Environment/Nature

Weeds 1, Monsanto 0, Farmers -1

This should come as no surprise, but The New York Times breathlessly informed us yesterday that US farmers are starting to have a hard time coping with Roundup-resistant weeds. That’s right. Straight from the heart of the country where people don’t want to see evolution taught, farmers are getting a real-life lesson in evolutionary theory. I bet no one, absolutely no one, saw this one coming.

Here’s how The Times presents it:

Just as the heavy use of antibiotics contributed to the rise of drug-resistant supergerms, American farmers’ near-ubiquitous use of the weedkiller Roundup has led to the rapid growth of tenacious new superweeds.

To fight them, Mr. Anderson and farmers throughout the East, Midwest and South are being forced to spray fields with more toxic herbicides, pull weeds by hand and return to more labor-intensive methods like regular plowing.

“We’re back to where we were 20 years ago,” said Mr. Anderson, who will plow about one-third of his 3,000 acres of soybean fields this spring, more than he has in years. “We’re trying to find out what works.”

Farm experts say that such efforts could lead to higher food prices, lower crop yields, rising farm costs and more pollution of land and water.

Well, this turns out to not be a new problem, exactly. In fact, there were Round-up resistant weeks ten years ago, found in a soybean field. And the problem has spread since then. And The Times, which has never expressed much reluctance for any new crackpot scheme that also manages to benefit corporate America, ominously intones:

The superweeds could temper American agriculture’s enthusiasm for some genetically modified crops. Soybeans, corn and cotton that are engineered to survive spraying with Roundup have become standard in American fields. However, if Roundup doesn’t kill the weeds, farmers have little incentive to spend the extra money for the special seeds.

Roundup — originally made by Monsanto but now also sold by others under the generic name glyphosate — has been little short of a miracle chemical for farmers. It kills a broad spectrum of weeds, is easy and safe to work with, and breaks down quickly, reducing its environmental impact.

Note that reference to a miracle. The Times is sneaky that way. Note also, if you actually go and read the article, that the enterprising Times reporters, William Neuman and Andrew Pollock, somehow manage to make it through the entire article without a single mention of the fact that Roundup-resistant seeds have been hugely controversial. Nor do they mention Monsanto’s interesting legal strategies to force farmers to stay on the Monsanto dole. They do, however, pass along some interesting and possibly scary statistics, depending on your mood—roundup-resistant crops “account for about 90 percent of the soybeans and 70 percent of the corn and cotton grown in the United States.”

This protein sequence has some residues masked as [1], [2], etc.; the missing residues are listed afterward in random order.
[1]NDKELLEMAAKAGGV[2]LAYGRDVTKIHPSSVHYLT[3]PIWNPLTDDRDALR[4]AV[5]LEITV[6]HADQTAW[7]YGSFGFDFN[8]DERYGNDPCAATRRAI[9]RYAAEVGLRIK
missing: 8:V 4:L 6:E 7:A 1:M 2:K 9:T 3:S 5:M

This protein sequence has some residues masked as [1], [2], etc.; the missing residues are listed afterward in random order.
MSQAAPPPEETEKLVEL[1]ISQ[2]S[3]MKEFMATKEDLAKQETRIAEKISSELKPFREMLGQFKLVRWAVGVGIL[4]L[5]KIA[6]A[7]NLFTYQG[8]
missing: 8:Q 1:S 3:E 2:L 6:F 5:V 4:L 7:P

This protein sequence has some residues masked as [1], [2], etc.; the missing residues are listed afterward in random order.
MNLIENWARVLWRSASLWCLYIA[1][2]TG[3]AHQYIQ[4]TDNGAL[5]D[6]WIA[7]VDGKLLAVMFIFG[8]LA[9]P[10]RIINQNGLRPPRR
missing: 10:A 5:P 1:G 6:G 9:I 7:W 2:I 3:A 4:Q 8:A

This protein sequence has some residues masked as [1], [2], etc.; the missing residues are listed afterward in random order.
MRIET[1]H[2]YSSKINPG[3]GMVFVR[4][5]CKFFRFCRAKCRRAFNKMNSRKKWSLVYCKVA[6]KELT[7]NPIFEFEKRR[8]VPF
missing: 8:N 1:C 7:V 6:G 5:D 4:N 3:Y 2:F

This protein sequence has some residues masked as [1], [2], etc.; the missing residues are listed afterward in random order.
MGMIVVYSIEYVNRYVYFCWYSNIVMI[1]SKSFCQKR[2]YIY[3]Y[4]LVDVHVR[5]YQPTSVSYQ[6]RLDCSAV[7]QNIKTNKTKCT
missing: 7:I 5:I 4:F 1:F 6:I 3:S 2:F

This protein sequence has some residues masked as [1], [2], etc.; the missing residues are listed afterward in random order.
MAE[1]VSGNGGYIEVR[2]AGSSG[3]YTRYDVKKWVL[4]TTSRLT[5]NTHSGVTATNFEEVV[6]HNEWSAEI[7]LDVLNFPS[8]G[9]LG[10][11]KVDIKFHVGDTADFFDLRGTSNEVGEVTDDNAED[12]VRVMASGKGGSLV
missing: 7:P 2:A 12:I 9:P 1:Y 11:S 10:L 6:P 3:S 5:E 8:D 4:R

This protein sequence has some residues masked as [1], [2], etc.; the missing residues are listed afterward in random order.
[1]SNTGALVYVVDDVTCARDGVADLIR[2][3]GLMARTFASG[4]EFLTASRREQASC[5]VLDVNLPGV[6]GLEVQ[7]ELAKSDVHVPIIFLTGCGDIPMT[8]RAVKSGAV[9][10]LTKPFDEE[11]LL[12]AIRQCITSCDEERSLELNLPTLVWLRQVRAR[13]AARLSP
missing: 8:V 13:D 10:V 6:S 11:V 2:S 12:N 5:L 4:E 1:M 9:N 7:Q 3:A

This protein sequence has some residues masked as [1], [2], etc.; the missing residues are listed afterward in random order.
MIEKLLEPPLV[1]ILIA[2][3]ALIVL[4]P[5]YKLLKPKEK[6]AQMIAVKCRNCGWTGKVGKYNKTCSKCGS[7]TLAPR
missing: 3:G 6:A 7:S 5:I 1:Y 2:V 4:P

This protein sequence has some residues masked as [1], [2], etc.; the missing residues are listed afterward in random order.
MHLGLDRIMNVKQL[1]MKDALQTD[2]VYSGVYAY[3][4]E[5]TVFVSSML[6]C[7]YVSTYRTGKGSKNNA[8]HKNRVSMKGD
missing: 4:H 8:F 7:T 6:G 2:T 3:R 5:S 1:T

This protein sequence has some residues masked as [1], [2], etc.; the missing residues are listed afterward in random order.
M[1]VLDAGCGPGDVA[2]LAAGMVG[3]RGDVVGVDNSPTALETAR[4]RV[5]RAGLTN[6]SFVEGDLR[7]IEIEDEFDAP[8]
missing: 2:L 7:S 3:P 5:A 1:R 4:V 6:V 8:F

They also blame it on the farmers, a pretty neat trick when you think about it:

But farmers sprayed so much Roundup that weeds quickly evolved to survive it. “What we’re talking about here is Darwinian evolution in fast-forward,” Mike Owen, a weed scientist at Iowa State University, said.

Now, Roundup-resistant weeds like horseweed and giant ragweed are forcing farmers to go back to more expensive techniques that they had long ago abandoned.

So it wasn’t the concept that had anything wrong with it. It was those darn farmers who used the product too much. Well, what would you expect?

And, of course, the following should come as no surprise:

Monsanto, which once argued that resistance would not become a major problem, now cautions against exaggerating its impact. “It’s a serious issue, but it’s manageable,” said Rick Cole, who manages weed resistance issues in the United States for the company.

Well, we certainly wouldn’t want to exaggerate the impact of this, would we? Except even Neuman and Pollock do manage to notice that this might cause a problem for Monsanto:

Of course, Monsanto stands to lose a lot of business if farmers use less Roundup and Roundup Ready seeds.

“You’re having to add another product with the Roundup to kill your weeds,” said Steve Doster, a corn and soybean farmer in Barnum, Iowa. “So then why are we buying the Roundup Ready product?”

What doesn’t get questioned here, not one teeny bit, is whether this is actually the model we want to use for agriculture:

Monsanto and other agricultural biotech companies are also developing genetically engineered crops resistant to other herbicides.

Bayer is already selling cotton and soybeans resistant to glufosinate, another weedkiller. Monsanto’s newest corn is tolerant of both glyphosate and glufosinate, and the company is developing crops resistant to dicamba, an older pesticide. Syngenta is developing soybeans tolerant of its Callisto product. And Dow Chemical is developing corn and soybeans resistant to 2,4-D, a component of Agent Orange, the defoliant used in the Vietnam War.

Still, scientists and farmers say that glyphosate is a once-in-a-century discovery, and steps need to be taken to preserve its effectiveness.

Glyphosate “is as important for reliable global food production as penicillin is for battling disease,” Stephen B. Powles, an Australian weed expert, wrote in a commentary in January in The Proceedings of the National Academy of Sciences.

To even ask the question of what Wendell Berry would think of all this is to already know the answer. Especially the part about Dow’s developing corn and soybeans resistant to Agent Orange—those of us with long memories will savour that part. And it’s probably not even worth pointing out that penicillin doesn’t actually work that well any more, since bacteria initially targeted by penicillin have become more resistant. Nature does tend to work that way. And the fact that American agriculture has gotten itself into this mess is just another example of the vicious cycles that farmers, workers, ordinary citizens have gotten themselves stuck in in modern corporate America.